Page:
Use a soft pencil or a fabric pen to gently trace the design.
Print the Design Onto the Fabric
I have tried this several times and it is my least favourite method for transferring embroidery designs to fabric!
The main thing here is to make your fabric as much like a piece of card as possible, and to tape down all the edges so that any loose threads don’t get caught up inside the printer.
You can use freezer paper by ironing it onto the wrong side of the fabric, then taping down the edges, or you can stick it to a piece of card.
I have used washi tape to stick the edges down as it is easy to remove. The disadvantage with this is that it’s not very wide, so it’s difficult to get all of the edges stuck down and loose threads contained.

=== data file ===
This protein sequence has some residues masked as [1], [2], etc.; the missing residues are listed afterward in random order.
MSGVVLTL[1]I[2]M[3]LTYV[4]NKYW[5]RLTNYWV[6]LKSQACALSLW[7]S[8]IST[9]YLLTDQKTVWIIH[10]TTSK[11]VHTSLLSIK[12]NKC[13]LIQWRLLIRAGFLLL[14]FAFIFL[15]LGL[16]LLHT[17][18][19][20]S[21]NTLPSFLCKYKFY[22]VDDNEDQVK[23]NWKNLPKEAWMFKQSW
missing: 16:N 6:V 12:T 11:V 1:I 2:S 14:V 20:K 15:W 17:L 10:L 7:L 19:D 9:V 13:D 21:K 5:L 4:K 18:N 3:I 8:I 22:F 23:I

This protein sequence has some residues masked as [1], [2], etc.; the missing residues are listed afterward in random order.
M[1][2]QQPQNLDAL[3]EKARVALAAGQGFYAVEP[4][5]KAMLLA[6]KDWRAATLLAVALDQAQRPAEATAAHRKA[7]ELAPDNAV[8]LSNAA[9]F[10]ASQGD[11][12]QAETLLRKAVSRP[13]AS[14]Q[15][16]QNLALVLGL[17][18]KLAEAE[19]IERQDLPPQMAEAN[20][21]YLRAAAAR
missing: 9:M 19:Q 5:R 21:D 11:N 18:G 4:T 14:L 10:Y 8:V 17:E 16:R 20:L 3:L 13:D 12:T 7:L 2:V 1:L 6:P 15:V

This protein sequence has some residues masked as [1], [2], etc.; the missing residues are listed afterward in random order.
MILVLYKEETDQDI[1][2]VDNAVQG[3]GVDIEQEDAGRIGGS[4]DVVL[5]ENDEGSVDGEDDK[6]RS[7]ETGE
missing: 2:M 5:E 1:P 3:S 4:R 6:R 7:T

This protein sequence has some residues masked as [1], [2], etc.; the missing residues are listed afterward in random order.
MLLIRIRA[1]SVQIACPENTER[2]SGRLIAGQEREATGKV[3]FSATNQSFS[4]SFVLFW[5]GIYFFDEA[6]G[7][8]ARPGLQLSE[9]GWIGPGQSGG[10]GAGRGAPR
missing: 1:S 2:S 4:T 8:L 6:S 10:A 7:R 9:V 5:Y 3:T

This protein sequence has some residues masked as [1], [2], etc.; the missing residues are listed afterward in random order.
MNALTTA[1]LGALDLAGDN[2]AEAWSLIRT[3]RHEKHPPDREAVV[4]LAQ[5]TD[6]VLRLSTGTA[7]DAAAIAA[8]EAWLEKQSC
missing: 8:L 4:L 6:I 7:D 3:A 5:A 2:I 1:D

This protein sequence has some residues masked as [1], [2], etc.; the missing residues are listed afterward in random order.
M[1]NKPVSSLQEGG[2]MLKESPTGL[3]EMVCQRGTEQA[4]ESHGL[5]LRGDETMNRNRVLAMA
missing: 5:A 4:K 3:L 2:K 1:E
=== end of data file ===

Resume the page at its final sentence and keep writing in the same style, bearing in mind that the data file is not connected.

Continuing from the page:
Once this is done, pop the fabric in the paper tray with the fabric face down. Then hit print.
I have found that this method sometimes works, but when it doesn’t fabric gets wasted because it gets ruined in the printer.
Also the amount of time it takes sticking it all down, untangling the threads from the printer’s insides and reprinting when it goes wrong means that it actually isn’t any quicker than the other methods.
Dressmakers’ Carbon Paper
Using dressmakers’ carbon paper usually works fairly well, but if you’re new to it, it might take a few goes until you get the hang of it.
It comes in a variety of colours. For light coloured fabric, I’ve found that the blue works best, although red works quite well too. I haven’t tried using it on dark coloured fabric. The official advice is to use a colour that’s close to the fabric colour, but I couldn’t see it!
To transfer the design, put the carbon paper over the fabric with the coloured side down. Pop the embroidery pattern on top, then trace over it with a pencil or a dried out biro.